Pink Is The New Black led me to some of my most beloved mentors and friends at BCRF and ultimately to The Pink Agenda, which was acquired by BCRF in 2012. The Pink Agenda (www.thepinkagenda.org) is committed to raising money for breast cancer research and care, awareness of the disease among young professionals, and to engaging today’s generation toward finding a cure, so it was a no brainer that I had to get involved when I returned to NYC from college.
- We know you love camp! Share with us some of your favorite camp “life lessons.”
I learned so many life lessons at Camp Robindel. To begin with, Robindel taught me tolerance and independence. Living with girls whose parents do not have the exact same values and habits that you have, you learn to accept and learn from the things that they bring to the table. I also learned to take responsibility for myself. Finally, I learned how to be a leader as younger campers looked up to me and my peers as older siblings and friends.
5, When you have an off day or a tough day, what do you do to keep your game face on? What do you do to regroup and get back to a better place?
I’m a big spinner and I recently became obsessed with Peloton. I love that when I have a lot on my mind I can walk into a spin class and completely focus on the numbers on the screen and reaching my personal best, not the one million things I have to do when I leave. And when I’m feeling a bit lazier, I watch classic movies or episodes of unrealistically romantic television like Grey’s Anatomy and The Good Wife.
- She’s Fit to Lead is all about networking confidence. What’s your biggest confidence builder? Confidence killer?
My biggest confidence builders are meeting someone who I admire or raising a lot of money for one of our clients! Confidence killer – when a fundraising deal falls through or a potential connection doesn’t reply to my countless follow up emails!
- What is your favorite part of what you do?
I love how varied our clients are and as a result how varied our days, weeks, and months can be. In October alone we are working on a fundraising competition for charities in women’s cancers, diabetes, and heart disease, preparing runners to run the NYC Marathon, and planning events around the Golden Globes and Academy Awards. But at the end of the day it is all to raise money for amazing charities and the world-changing work that they are doing!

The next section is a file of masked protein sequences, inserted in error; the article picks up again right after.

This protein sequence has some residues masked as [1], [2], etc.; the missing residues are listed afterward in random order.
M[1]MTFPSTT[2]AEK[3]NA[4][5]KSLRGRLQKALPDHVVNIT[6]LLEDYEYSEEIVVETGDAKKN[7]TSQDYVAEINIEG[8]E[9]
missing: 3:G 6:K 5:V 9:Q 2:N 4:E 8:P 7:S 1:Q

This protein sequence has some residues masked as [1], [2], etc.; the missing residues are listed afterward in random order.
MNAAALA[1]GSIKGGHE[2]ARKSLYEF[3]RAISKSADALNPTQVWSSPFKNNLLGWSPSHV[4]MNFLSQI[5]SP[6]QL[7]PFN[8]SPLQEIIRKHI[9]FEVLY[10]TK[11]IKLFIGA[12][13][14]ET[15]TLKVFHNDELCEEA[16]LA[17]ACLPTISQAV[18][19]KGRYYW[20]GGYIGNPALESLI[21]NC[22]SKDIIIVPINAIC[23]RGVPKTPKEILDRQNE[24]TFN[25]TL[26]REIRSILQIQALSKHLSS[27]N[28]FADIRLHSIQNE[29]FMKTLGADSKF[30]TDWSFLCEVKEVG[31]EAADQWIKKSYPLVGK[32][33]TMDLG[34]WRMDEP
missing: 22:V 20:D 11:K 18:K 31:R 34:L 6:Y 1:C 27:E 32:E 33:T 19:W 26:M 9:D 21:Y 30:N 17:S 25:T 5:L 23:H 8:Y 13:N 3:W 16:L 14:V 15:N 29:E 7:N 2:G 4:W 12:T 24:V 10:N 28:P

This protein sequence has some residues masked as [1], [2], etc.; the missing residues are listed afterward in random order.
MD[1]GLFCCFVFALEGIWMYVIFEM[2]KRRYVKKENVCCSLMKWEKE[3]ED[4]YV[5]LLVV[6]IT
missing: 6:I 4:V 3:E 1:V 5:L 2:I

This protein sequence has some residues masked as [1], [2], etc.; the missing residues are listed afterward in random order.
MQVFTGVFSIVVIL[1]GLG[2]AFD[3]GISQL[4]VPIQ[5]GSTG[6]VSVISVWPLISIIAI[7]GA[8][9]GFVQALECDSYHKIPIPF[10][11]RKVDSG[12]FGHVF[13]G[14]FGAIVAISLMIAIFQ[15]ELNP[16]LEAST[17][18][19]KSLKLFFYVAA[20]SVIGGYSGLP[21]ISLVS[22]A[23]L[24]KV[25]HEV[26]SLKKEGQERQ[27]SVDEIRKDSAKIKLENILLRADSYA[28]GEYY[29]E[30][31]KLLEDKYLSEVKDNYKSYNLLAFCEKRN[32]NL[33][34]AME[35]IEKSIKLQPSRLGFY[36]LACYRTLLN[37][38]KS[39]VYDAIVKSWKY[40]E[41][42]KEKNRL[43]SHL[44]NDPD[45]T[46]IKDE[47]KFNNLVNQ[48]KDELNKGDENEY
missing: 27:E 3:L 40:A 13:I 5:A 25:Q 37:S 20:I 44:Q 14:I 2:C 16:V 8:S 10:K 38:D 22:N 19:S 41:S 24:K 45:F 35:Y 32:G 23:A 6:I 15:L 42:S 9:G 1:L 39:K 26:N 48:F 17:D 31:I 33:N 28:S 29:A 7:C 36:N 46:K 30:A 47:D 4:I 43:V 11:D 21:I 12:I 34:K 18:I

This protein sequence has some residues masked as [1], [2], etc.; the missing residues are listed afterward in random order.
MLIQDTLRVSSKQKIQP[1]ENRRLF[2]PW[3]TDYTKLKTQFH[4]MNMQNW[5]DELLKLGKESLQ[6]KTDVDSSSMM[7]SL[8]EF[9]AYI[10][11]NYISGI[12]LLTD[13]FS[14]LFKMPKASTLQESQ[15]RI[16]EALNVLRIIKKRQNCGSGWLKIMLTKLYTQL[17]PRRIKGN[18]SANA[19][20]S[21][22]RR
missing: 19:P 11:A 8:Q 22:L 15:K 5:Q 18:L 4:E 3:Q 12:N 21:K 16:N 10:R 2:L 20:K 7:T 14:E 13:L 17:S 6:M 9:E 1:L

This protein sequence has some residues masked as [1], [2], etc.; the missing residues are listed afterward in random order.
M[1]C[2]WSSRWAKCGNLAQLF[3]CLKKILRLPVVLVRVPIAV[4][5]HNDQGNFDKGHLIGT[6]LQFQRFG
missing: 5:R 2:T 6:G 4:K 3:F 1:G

- What’s your favorite power meal? Favorite guilty pleasure?
Power meal – a great piece of grilled salmon, steamed broccoli, and brown rice, and a salad with fruit in it for lunch! Guilty pleasure is definitely Mint Chocolate Chip ice cream. My mom always said there is a special compartment in our stomachs for it – and I took that to heart.
- You’re involved in so many things in addition to work and friends! How do you balance it all?
I love keeping busy so it’s all about maintaining an extremely organized calendar and acknowledging that I need (lots of) nights where I just come home and veg on the couch with Netflix and DVR. There is nothing worse than wearing yourself out and having to cancel plans. I also try to regroup internally every so often to think about the people I haven’t connected with in a while and to reach out to them.
- What does She’s Fit to Lead mean to you?
To me She’s Fit to Lead is about creating a network of young women and mentors who can share with and learn from each other in order to inspire the next generation of Meryl Streeps, Sheryl Sandbergs, and Hillary Clintons.
- What did we miss? What should everyone know about you that we forgot to ask?
I made my trajectory seem pretty seamless, but it takes a ton of networking, persistence, keeping in touch, and following up. It is so important to remember (and I remind myself every day) that successful people tend to leave out the hard parts in their stories but “everybody has their sh*t”…more wise words from my mother. That’s not to be said that lemons cannot be made into limoncello. You just have to go for things and stay on top of it.
Thank you Zoe and welcome to the Fit List!